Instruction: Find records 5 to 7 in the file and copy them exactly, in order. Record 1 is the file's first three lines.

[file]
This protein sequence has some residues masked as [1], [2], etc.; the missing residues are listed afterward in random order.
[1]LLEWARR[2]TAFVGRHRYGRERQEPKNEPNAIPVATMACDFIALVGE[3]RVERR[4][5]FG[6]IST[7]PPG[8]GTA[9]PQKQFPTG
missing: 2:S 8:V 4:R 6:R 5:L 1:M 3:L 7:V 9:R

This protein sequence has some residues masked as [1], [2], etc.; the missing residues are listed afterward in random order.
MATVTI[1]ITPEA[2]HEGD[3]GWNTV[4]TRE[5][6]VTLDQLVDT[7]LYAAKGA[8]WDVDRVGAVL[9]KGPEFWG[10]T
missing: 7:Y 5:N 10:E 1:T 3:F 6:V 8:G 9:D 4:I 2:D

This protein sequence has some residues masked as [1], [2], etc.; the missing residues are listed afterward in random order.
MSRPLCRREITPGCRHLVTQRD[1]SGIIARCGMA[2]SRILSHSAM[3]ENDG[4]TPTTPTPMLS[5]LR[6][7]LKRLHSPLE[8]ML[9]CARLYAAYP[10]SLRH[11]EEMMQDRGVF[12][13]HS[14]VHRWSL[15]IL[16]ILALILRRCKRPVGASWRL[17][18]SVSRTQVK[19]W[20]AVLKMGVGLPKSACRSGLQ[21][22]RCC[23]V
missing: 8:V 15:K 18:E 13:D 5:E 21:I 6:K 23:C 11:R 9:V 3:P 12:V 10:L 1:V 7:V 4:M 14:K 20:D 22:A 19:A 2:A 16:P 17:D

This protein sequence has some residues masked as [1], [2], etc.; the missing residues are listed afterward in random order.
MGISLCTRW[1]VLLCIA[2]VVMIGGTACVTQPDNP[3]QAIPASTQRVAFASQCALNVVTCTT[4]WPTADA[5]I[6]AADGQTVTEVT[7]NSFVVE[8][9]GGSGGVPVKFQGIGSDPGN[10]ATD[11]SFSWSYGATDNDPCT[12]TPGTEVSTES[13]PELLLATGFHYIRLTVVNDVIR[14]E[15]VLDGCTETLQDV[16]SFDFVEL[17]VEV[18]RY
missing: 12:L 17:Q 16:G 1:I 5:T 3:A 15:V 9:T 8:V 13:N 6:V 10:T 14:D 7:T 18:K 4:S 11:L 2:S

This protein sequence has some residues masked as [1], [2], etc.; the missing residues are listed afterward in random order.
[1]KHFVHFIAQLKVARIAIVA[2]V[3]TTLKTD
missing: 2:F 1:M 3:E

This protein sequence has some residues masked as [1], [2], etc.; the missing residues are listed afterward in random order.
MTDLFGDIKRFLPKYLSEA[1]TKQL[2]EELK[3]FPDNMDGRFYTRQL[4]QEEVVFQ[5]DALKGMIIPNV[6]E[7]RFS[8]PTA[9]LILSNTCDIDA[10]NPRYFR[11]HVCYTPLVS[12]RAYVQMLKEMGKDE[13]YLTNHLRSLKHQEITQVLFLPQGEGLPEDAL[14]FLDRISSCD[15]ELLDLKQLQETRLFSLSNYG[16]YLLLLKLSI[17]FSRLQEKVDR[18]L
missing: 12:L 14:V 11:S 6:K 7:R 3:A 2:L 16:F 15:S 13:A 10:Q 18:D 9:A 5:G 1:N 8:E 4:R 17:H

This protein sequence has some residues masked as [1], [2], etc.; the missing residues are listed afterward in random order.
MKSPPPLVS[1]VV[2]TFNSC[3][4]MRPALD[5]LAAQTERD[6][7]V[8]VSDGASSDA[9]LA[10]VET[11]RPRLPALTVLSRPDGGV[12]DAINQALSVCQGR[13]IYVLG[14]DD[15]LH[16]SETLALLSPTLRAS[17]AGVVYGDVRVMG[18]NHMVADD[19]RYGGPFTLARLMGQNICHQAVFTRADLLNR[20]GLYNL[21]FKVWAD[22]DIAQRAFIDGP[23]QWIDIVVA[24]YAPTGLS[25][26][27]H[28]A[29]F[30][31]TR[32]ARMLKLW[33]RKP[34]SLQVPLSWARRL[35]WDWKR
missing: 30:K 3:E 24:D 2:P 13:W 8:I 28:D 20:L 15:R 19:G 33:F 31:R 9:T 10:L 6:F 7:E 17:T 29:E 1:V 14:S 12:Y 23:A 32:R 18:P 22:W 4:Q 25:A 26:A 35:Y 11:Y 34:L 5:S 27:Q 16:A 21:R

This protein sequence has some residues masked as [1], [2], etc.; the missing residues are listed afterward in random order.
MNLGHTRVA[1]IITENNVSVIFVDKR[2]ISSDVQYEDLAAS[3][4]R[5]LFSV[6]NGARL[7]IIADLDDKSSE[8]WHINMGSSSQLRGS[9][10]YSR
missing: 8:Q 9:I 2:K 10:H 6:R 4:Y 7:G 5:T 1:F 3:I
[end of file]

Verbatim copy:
This protein sequence has some residues masked as [1], [2], etc.; the missing residues are listed afterward in random order.
[1]KHFVHFIAQLKVARIAIVA[2]V[3]TTLKTD
missing: 2:F 1:M 3:E

This protein sequence has some residues masked as [1], [2], etc.; the missing residues are listed afterward in random order.
MTDLFGDIKRFLPKYLSEA[1]TKQL[2]EELK[3]FPDNMDGRFYTRQL[4]QEEVVFQ[5]DALKGMIIPNV[6]E[7]RFS[8]PTA[9]LILSNTCDIDA[10]NPRYFR[11]HVCYTPLVS[12]RAYVQMLKEMGKDE[13]YLTNHLRSLKHQEITQVLFLPQGEGLPEDAL[14]FLDRISSCD[15]ELLDLKQLQETRLFSLSNYG[16]YLLLLKLSI[17]FSRLQEKVDR[18]L
missing: 12:L 14:V 11:S 6:K 7:R 3:A 2:L 16:F 15:S 13:A 10:Q 18:D 9:A 5:G 1:N 8:E 4:R 17:H

This protein sequence has some residues masked as [1], [2], etc.; the missing residues are listed afterward in random order.
MKSPPPLVS[1]VV[2]TFNSC[3][4]MRPALD[5]LAAQTERD[6][7]V[8]VSDGASSDA[9]LA[10]VET[11]RPRLPALTVLSRPDGGV[12]DAINQALSVCQGR[13]IYVLG[14]DD[15]LH[16]SETLALLSPTLRAS[17]AGVVYGDVRVMG[18]NHMVADD[19]RYGGPFTLARLMGQNICHQAVFTRADLLNR[20]GLYNL[21]FKVWAD[22]DIAQRAFIDGP[23]QWIDIVVA[24]YAPTGLS[25][26][27]H[28]A[29]F[30][31]TR[32]ARMLKLW[33]RKP[34]SLQVPLSWARRL[35]WDWKR
missing: 30:K 3:E 24:D 2:P 13:W 8:I 28:D 20:L 15:R 19:G 33:F 31:R 9:T 10:L 6:F 7:E 17:T 29:E 1:V 14:S 12:Y 23:A 32:R 18:P 22:W 4:Q 25:A 26:A 35:Y 11:Y 34:L 5:S 27:Q 16:A 21:R